Spirito had to think about more than flavor. The kitchen staff’s qualifications, how long cooks need to produce a selection, what the competition sells, how much food should be on a plate and how the plate is shaped are as significant. The best menu item can fail in diners’ minds if food is slow to arrive or too closely resembles what other restaurants provide.
“Once a (restaurant) direction is identified, I get to work, taking into consideration what’s hot at the moment and what’s trending, or even relooking at existing or familiar items and adding new inspiration.” Spirito says.
Critiques begin at what Liedberg calls “a working tasting,” where only a few LM managers zoom in on the “bones of a recipe.”
From there, Spirito and Eslien embellish the basics. Tastings grow to include LM marketing staff, chefs and employees from other restaurants and sometimes outside guests.
At this LM tasting, burgers, steak and seafood are all on the table. The house burger is a big, juicy hit, as Liedberg requested, thanks to finally finding the best bun, soft and buttery. The skirt steak’s sauce needs a minor tweak but presentation wins raves. The portion is doggy-bag-big but attractive enough not to look like a value plate.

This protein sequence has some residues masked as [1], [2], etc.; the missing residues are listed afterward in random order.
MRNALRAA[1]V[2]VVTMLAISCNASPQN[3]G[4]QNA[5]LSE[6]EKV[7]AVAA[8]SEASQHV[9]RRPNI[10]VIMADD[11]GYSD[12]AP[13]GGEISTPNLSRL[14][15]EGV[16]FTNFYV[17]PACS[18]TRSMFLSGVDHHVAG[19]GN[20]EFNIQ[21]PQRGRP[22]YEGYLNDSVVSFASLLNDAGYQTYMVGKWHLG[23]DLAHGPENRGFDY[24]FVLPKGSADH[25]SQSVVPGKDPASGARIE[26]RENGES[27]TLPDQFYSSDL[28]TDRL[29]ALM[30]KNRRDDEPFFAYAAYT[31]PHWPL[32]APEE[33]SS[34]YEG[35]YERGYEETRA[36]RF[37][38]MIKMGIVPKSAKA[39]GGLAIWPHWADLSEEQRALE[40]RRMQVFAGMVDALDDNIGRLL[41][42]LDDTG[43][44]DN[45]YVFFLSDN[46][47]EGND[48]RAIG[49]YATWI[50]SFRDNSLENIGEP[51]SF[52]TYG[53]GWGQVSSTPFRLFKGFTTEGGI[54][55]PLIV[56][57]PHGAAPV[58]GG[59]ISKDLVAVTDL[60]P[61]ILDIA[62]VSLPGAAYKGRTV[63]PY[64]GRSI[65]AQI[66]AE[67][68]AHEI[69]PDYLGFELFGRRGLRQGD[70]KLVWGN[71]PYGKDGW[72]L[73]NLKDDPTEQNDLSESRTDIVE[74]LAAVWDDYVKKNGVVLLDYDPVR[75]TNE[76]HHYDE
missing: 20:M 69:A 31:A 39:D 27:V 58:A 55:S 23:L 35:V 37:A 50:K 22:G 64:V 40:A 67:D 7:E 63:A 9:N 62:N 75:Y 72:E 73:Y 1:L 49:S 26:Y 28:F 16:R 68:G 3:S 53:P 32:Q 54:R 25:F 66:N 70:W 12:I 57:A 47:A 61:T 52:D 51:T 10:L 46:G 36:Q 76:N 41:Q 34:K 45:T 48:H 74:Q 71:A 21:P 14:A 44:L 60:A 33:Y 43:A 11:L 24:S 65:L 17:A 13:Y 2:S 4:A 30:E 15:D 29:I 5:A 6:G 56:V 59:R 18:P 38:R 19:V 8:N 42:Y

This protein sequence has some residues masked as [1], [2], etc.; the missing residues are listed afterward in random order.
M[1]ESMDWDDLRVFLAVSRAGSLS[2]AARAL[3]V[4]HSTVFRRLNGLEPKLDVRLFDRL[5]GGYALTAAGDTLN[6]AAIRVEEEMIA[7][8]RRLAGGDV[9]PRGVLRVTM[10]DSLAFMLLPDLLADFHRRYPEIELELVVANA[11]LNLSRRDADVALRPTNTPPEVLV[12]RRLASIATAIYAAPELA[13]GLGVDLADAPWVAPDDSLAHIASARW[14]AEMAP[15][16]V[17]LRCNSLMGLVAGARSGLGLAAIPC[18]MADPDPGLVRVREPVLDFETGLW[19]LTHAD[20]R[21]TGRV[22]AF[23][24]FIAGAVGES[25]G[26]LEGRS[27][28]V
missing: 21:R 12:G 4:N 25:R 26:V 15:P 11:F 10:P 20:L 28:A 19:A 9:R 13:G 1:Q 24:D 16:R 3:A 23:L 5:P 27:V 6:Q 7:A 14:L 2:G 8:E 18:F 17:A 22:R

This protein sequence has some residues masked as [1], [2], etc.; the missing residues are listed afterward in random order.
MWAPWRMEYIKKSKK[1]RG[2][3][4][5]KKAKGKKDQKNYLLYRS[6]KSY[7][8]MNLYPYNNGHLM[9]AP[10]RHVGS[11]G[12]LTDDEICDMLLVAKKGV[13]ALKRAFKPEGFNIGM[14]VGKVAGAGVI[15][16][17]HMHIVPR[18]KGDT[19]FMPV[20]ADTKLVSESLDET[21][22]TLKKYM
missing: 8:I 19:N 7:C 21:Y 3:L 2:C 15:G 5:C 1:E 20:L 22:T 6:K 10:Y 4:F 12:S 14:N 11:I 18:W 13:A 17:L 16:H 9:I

LM managers already OK’d the mussels recipe, but Spirito and Liedberg want the group to taste a beer-based broth. The pair is already thinking ahead to seasonal preparations, diners changing preferences and how the use of beer in menu items may continue to enhance public perception of Hops.
“I always try to push boundaries and let leadership rein me back in,” Spirito says.
Seasonally changing menus and chef-driven alterations are built into the Hops concept, but menu tweaks are constant for restaurateurs.
Sometimes, changes are forced by circumstances out of restaurateurs’ control, most recently America’s economic recession. Locally, it’s driven restaurants to focus on value.
Uptown’s Port Land Grille added a Simple Grille menu that allows diners a choice of various meats and two fancy sides such as truffle grits for $21. Just this month, downtown’s upmarket Deluxe added a comfort food menu, $12-$18, that, as owner Scott Haulman often puts it, is “Deluxafied.” Fried chicken comes with rosemary truffle gravy. A pasta dish features vegetable and duck confit.